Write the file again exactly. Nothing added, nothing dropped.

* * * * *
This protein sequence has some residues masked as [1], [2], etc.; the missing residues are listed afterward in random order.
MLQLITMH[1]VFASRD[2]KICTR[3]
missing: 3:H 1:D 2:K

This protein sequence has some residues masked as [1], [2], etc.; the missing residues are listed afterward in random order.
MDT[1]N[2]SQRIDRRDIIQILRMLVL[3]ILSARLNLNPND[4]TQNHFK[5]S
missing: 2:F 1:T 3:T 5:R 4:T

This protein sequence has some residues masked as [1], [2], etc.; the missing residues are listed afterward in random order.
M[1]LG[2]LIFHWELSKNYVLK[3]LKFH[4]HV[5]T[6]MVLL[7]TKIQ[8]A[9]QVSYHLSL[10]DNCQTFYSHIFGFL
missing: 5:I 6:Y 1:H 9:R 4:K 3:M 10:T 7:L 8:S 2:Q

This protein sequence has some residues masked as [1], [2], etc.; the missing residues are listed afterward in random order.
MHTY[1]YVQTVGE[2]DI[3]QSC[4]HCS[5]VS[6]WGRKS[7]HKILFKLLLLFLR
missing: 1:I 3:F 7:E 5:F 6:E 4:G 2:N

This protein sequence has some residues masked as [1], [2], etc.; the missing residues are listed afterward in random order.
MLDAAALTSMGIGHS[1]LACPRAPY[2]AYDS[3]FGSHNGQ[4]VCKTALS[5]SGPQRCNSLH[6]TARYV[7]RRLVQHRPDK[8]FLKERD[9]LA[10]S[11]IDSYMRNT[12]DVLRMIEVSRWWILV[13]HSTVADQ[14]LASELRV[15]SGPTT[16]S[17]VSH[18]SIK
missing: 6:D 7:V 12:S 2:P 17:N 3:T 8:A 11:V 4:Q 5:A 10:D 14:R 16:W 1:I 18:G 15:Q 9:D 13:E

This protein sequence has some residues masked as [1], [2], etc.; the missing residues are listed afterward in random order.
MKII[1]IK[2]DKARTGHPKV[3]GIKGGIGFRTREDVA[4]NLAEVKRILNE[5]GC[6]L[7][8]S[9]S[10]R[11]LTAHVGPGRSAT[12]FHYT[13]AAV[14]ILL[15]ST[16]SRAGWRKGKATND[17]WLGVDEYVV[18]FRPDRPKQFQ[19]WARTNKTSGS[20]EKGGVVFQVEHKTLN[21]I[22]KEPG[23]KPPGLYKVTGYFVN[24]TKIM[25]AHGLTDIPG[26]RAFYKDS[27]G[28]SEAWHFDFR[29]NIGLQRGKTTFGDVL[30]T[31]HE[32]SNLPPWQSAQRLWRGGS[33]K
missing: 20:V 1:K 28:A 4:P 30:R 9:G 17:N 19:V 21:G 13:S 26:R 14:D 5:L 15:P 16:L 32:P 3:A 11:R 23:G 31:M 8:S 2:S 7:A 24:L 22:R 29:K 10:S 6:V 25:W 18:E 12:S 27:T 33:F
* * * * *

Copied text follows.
This protein sequence has some residues masked as [1], [2], etc.; the missing residues are listed afterward in random order.
MLQLITMH[1]VFASRD[2]KICTR[3]
missing: 3:H 1:D 2:K

This protein sequence has some residues masked as [1], [2], etc.; the missing residues are listed afterward in random order.
MDT[1]N[2]SQRIDRRDIIQILRMLVL[3]ILSARLNLNPND[4]TQNHFK[5]S
missing: 2:F 1:T 3:T 5:R 4:T

This protein sequence has some residues masked as [1], [2], etc.; the missing residues are listed afterward in random order.
M[1]LG[2]LIFHWELSKNYVLK[3]LKFH[4]HV[5]T[6]MVLL[7]TKIQ[8]A[9]QVSYHLSL[10]DNCQTFYSHIFGFL
missing: 5:I 6:Y 1:H 9:R 4:K 3:M 10:T 7:L 8:S 2:Q

This protein sequence has some residues masked as [1], [2], etc.; the missing residues are listed afterward in random order.
MHTY[1]YVQTVGE[2]DI[3]QSC[4]HCS[5]VS[6]WGRKS[7]HKILFKLLLLFLR
missing: 1:I 3:F 7:E 5:F 6:E 4:G 2:N

This protein sequence has some residues masked as [1], [2], etc.; the missing residues are listed afterward in random order.
MLDAAALTSMGIGHS[1]LACPRAPY[2]AYDS[3]FGSHNGQ[4]VCKTALS[5]SGPQRCNSLH[6]TARYV[7]RRLVQHRPDK[8]FLKERD[9]LA[10]S[11]IDSYMRNT[12]DVLRMIEVSRWWILV[13]HSTVADQ[14]LASELRV[15]SGPTT[16]S[17]VSH[18]SIK
missing: 6:D 7:V 12:S 2:P 17:N 3:T 8:A 11:V 4:Q 5:A 10:D 14:R 16:W 1:I 18:G 15:Q 9:D 13:E

This protein sequence has some residues masked as [1], [2], etc.; the missing residues are listed afterward in random order.
MKII[1]IK[2]DKARTGHPKV[3]GIKGGIGFRTREDVA[4]NLAEVKRILNE[5]GC[6]L[7][8]S[9]S[10]R[11]LTAHVGPGRSAT[12]FHYT[13]AAV[14]ILL[15]ST[16]SRAGWRKGKATND[17]WLGVDEYVV[18]FRPDRPKQFQ[19]WARTNKTSGS[20]EKGGVVFQVEHKTLN[21]I[22]KEPG[23]KPPGLYKVTGYFVN[24]TKIM[25]AHGLTDIPG[26]RAFYKDS[27]G[28]SEAWHFDFR[29]NIGLQRGKTTFGDVL[30]T[31]HE[32]SNLPPWQSAQRLWRGGS[33]K
missing: 20:V 1:K 28:A 4:P 30:R 9:G 17:N 19:V 21:G 13:S 26:R 14:D 5:L 15:P 16:L 32:P 3:A 11:R 23:G 31:M 8:S 2:S 7:A 24:L 22:R 29:K 10:S 6:V 25:W 18:E 12:S 27:T 33:F